Ninety-nine Stories of God

Author(s): Joy Williams

Short Stories | Read our reviews!

Pulitzer Prize and National Book Award finalist Joy Williams has a one-of-a-kind gift for capturing both the absurdity and the darkness of everyday life. In Ninety-Nine Stories of God, she takes on one of mankind's most confounding preoccupations: the Supreme Being.

This series of short, fictional vignettes explores our day-to-day interactions with an ever-elusive and arbitrary God. It's the Book of Common Prayer as seen through a looking glass-a powerfully vivid collection of seemingly random life moments. The figures that haunt these stories range from Kafka (talking to a fish) to the Aztecs, Tolstoy to Abraham and Sarah, O. J. Simpson to a pack of wolves. Most of Williams' characters, however, are like the rest of us: anonymous strivers and bumblers who brush up against God in the least expected places or go searching for him when he's standing right there. The Lord shows up at a hot-dog-eating contest, a demolition derby, a formal gala, and a drugstore, where he's in line to get a shingles vaccination.

At turns comic and yearning, lyric and aphoristic, Ninety-Nine Stories of God serves as a pure distillation of one of our great artists.

Joy Williams is a devastating observer of social vacuities, yet shows great sympathy for the ways in which her characters attempt to shore up their dissolving realities, and a sharp eye for the tiny details which form the pivots upon which great weights of existence turn. A few years ago The Visiting Privilege introduced many of us to four decades’ worth of work from the underknown Williams, one of America’s finest short story writers, and 99 Stories of God shows her now becoming even sharper, stranger, more despairing and compassionate. The stories, few more than a page long, many a single paragraph or even a sentence, are each written such sharpness and lightness of touch that they draw blood unexpectedly and without pain. Sparely, flatly written, using the language of the newspaper report or the encyclopedia entry, trimmed utterly of superfluities, the stories read like jokes that make us cry instead of laugh, or like laments that make us laugh instead of cry. Comparison may be made with Thomas Bernhard’s The Voice Imitator, the scalpel-work of Lydia Davis or the Franz Kafka of the Zurau Aphorisms, but Williams’ sensibilities and turns of phrase are very much her own: she comes upon her subjects at unexpected angles, giving insight into the strangeness hung on the most ordinary of details (and, conversely, making the strangest of details seem necessary and familiar). The 99 stories have the texture of Biblical parables or Aesopian fables but they are not parables or fables due to the indeterminacy of their meanings (unless they are parables or fables which eschew lessons and morals and return the reader instead to the actual). The title of each follows the story and often sits at odds with the reader’s experience of the story, forcing a further realignment of sensibilities. Brevity, sparsity, clarity: these are distillates of novels, tragedies told as jokes, aqua vitae for anyone who reads, observes, thinks or writes. {THOMAS}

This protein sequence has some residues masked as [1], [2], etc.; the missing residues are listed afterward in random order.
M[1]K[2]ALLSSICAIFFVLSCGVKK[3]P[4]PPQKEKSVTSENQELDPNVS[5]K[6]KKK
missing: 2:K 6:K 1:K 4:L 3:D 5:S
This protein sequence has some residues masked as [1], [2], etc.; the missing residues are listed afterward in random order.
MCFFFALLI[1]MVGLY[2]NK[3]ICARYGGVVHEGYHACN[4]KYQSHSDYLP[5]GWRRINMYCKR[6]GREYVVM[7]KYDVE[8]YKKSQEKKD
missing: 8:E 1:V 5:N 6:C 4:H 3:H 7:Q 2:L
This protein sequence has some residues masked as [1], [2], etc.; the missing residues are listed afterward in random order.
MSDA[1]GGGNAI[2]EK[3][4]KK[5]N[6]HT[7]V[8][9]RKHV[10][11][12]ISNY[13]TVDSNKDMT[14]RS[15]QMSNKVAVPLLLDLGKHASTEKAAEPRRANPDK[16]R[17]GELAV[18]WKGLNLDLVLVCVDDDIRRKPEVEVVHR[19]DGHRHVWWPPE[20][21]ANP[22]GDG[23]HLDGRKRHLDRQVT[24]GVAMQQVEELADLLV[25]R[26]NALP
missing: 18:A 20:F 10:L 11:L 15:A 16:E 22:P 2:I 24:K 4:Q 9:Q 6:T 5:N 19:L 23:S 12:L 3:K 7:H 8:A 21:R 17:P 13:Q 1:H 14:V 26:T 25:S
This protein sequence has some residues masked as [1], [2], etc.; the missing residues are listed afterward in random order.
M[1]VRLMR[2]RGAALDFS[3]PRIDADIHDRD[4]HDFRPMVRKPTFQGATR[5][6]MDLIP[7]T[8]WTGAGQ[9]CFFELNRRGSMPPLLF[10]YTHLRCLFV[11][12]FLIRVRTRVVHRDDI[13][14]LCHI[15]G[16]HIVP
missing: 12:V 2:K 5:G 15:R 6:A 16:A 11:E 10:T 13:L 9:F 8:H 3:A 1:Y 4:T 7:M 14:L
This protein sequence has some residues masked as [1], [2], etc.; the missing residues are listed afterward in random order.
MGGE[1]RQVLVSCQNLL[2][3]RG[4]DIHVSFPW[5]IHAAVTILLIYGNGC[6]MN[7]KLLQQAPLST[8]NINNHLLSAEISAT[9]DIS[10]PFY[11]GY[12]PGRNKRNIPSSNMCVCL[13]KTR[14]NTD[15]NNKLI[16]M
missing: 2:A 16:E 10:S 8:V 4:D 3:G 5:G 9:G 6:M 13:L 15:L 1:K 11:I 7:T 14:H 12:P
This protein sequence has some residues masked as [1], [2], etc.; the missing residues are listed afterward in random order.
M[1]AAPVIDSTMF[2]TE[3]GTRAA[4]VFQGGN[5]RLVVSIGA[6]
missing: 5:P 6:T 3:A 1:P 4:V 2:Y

>> Read Williams on what writing is for


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From 'the literary heir to Anton Chekov' (Washington Post) comes 'a treasure trove of bafflements and tiny masterpieces' (New York Times) - brand new microfiction from American master Joy Williams

Funny, fantastical ... Williams' says more in a page-long scene than most can say in a chapter; it's fitting, then, that her very short collection manages to encompass such an eternal theme with wit and grace. Huffington Post To read Joy Williams is to be arrested in a state of relentless awe and wonderment ... why we aren't worshipping Joy Williams in public squares is beyond me Vanity Fair She belongs in the company of Celine and Flannery O'Connor -- James Salter One of our most remarkable storytellers -- Ann Beattie One of the great American short story writers -- Jay McInerney A treasure trove of bafflements and tiny masterpieces ... chains of association appeared and disappeared like currents in a swift-flowing stream The New York Times Radically compressed ... new territory for Williams, with a brevity and a strict whimsy you might encounter in Lydia Davis's work ... easy to follow and hard to fathom; easy to enjoy and harder to absorb New Yorker A collection of tiny, wry masterpieces. [100 Notable Books of the Year] New York Times

Joy Williams is the author of four novels - the most recent, The Quick and the Dead, was a runner-up for the Pulitzer Prize in 2001 - and three collections of stories, as well as Ill Nature, a book of essays that was a finalist for the National Book Critics Circle Award. Among her many honours are the Rea Award for the Short Story and the Strauss Living Award from the American Academy of Arts and Letters. She lives in Tucson, Arizona, and Laramie, Wyoming.

General Fields

  • : 9781781258804
  • : Profile Books Limited
  • : Tuskar Rock Press
  • : 0.26
  • : April 2017
  • : 19.80 cmmm X 12.90 cmmm
  • : United Kingdom
  • : March 2017
  • : books

Special Fields

  • : Joy Williams
  • : Hardback
  • : Main
  • : English
  • : 813.54
  • : 160